CAIRO: Two years after Egypt launched its “gift to the world,” opinion is divided on the $ 8.2 billion New Suez Canal.
Enthusiasts say the project has already injected nearly $ 3 billion into the economy. Critics say any genuine economic boost is much farther down the line. Others say the real benefit is not financial at all, but political, emotional and psychological.
What is not in doubt is that the Suez Canal is the fastest shipping route between Europe and Asia and one of the Egyptian government’s main sources of foreign currency, and that the expansion is an astonishing feat of engineering achieved at eye-watering speed.
On Aug. 5, 2014, President Abdel Fattah El-Sisi declared that Egypt would add a second 35 km shipping lane to the 164 km canal, as well as deepening and expanding a 37 km section of the existing waterway. This would allow ships to pass in both directions at the same time, and increase the capacity from 49 to 97 ships a day. And it would be completed, the president said, in one year.
On Aug. 6, 2015, true to his word, El-Sisi inaugurated the new branch of the canal with a glittering celebration, welcoming international leaders aboard a yacht while helicopters and fighter jets flew overhead.
There are also plans to develop the surrounding area into an industrial and commercial hub with new ports and shipping services.
The expansion was financed entirely by Egyptians, who bought investment certificates to pay for it. At the time of the launch, banners calling the project “Egypt’s gift to the world” filled the streets and songs cheering for Egypt were all over the radio.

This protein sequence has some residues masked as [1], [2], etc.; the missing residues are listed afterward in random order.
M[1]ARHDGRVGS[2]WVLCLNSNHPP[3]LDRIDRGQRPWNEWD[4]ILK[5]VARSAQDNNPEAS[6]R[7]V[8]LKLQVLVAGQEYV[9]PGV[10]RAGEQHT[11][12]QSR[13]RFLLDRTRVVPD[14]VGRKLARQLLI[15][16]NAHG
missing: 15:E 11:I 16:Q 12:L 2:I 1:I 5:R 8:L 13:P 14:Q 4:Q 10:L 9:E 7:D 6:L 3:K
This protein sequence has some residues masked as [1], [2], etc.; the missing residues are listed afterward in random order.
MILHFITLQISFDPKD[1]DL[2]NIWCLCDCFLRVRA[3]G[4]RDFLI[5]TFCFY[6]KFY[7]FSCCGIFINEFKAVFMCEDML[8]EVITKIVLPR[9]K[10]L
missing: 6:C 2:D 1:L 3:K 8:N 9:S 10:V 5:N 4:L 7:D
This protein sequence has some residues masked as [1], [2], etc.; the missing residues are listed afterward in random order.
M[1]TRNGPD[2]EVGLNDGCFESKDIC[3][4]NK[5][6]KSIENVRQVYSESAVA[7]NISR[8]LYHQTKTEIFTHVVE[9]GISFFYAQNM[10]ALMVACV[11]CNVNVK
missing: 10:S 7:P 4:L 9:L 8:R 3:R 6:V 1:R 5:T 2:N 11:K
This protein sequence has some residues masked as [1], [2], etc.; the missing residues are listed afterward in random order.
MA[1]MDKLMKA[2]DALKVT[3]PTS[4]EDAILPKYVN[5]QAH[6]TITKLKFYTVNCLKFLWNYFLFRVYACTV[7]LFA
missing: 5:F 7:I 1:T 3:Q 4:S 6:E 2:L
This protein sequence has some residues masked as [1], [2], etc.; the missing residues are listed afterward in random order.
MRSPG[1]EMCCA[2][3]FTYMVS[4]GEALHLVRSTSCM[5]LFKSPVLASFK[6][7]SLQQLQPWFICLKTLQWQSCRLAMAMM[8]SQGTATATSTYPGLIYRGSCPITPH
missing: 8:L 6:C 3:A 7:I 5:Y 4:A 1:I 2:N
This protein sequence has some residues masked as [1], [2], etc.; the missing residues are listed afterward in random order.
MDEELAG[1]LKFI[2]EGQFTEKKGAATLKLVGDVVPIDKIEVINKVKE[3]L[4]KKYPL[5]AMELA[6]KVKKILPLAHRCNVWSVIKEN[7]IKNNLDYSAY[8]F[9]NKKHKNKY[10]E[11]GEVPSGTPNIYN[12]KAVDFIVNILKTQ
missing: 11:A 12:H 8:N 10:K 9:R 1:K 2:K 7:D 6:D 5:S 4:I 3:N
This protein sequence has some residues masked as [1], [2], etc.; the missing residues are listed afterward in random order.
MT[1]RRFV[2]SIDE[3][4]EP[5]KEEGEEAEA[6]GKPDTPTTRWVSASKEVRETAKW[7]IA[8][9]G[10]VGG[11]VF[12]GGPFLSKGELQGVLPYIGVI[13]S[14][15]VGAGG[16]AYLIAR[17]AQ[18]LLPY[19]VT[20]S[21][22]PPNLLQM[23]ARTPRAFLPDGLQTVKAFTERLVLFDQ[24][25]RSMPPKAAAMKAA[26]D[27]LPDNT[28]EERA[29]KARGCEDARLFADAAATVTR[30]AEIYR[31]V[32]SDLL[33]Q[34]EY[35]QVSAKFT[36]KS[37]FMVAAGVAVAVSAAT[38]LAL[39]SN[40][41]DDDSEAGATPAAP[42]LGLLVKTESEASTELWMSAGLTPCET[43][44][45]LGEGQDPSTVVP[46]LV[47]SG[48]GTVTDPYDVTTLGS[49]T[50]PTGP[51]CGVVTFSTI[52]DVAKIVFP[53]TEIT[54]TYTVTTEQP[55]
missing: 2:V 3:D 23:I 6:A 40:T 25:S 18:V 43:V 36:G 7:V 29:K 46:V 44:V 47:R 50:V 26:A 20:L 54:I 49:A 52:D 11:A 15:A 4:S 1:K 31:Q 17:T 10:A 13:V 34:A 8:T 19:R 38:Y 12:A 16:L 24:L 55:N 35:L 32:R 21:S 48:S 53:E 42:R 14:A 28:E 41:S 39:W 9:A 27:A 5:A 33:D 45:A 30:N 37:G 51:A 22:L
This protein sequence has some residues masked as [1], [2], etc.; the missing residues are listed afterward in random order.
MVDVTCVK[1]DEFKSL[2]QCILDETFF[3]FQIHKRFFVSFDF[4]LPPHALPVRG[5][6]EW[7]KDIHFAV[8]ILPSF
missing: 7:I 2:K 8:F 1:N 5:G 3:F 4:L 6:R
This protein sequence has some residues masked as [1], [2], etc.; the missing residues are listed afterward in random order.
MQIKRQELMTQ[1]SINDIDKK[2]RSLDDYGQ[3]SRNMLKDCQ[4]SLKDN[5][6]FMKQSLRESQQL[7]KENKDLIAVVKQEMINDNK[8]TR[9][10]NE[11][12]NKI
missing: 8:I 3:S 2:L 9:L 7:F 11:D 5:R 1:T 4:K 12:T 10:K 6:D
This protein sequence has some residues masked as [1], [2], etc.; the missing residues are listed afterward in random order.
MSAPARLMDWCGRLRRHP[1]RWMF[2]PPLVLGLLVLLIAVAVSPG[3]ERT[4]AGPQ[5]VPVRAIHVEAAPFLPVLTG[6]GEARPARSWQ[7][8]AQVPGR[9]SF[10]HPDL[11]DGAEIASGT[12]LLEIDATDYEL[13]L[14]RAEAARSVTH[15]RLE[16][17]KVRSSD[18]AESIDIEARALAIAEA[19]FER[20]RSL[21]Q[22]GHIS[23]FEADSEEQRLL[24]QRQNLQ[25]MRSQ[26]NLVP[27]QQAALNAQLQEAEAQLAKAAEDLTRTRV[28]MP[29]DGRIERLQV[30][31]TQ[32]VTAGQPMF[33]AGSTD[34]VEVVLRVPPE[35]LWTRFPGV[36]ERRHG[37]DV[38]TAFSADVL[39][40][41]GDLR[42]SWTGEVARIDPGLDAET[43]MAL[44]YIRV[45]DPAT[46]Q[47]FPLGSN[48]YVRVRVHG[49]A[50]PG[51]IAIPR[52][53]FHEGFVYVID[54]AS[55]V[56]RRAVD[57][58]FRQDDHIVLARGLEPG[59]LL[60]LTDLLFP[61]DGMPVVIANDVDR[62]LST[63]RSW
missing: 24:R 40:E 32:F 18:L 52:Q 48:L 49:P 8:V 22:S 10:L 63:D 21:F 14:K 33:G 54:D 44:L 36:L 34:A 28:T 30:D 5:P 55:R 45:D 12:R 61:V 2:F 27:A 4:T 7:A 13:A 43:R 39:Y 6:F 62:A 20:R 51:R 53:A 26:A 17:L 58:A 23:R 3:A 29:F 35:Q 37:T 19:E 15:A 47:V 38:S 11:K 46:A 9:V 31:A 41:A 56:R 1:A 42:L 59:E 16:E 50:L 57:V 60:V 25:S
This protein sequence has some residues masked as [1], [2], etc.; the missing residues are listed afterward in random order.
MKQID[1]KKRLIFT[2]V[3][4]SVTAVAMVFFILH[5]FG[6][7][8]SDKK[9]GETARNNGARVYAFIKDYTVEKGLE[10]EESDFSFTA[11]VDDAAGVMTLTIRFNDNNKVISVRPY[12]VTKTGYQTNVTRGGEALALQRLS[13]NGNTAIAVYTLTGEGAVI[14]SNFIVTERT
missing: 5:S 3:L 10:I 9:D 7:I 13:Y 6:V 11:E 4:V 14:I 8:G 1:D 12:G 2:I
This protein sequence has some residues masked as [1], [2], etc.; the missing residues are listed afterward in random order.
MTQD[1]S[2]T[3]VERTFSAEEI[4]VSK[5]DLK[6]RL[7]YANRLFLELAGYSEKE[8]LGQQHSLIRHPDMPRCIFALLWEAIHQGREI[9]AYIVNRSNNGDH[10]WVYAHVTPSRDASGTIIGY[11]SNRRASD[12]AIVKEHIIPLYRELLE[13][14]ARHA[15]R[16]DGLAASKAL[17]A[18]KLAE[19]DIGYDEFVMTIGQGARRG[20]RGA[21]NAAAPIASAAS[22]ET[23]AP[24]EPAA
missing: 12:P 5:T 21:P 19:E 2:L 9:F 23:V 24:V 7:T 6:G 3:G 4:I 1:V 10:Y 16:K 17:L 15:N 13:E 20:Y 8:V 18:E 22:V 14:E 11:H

On the anniversary, canal authority spokesman Tarek Hassanein said the Egyptian people were the true owners of the project. “Egyptian hands impressed the whole world in one year,” he said.
What, however, is the bottom line? The canal authority says the waterway’s revenue from January to July was $ 2.94 billion. According to Reuters, in July last year revenues stood at $ 429 million.
Pro-government Egyptian newspapers on Sunday were filled with reports on how the canal expansion was successful, and the “era of bearing fruit” had just begun.
“The New Suez Canal project has made many positive contributions to the Egyptian economy,” said Justin Dargin, a leading Middle East energy expert.
Other analysts believe optimism is premature. “It is hard to judge how much it has added to so far net of its costs,” said Paul Sullivan, a professor of economics at Georgetown University in Washington.
“Over time, in combination with the investments developing around it … with such infrastructure investment Egypt has a real chance to turn a corner toward a better future.
“The benefits for a while will be more political and emotional, but over time the possible economic benefits could be very large.”
Saeed Sadek, a political sociology professor at Future University in Cairo, said: “The benefits of the project are both political and psychological. El-Sisi himself has said that he wanted with this project to unify Egypt and raise public morale.
“We understand that to see the revenues from this project and its effects on the national economy is something that will take years.
“Nevertheless, the Suez Canal will remain the most vital shipping route in the region.”
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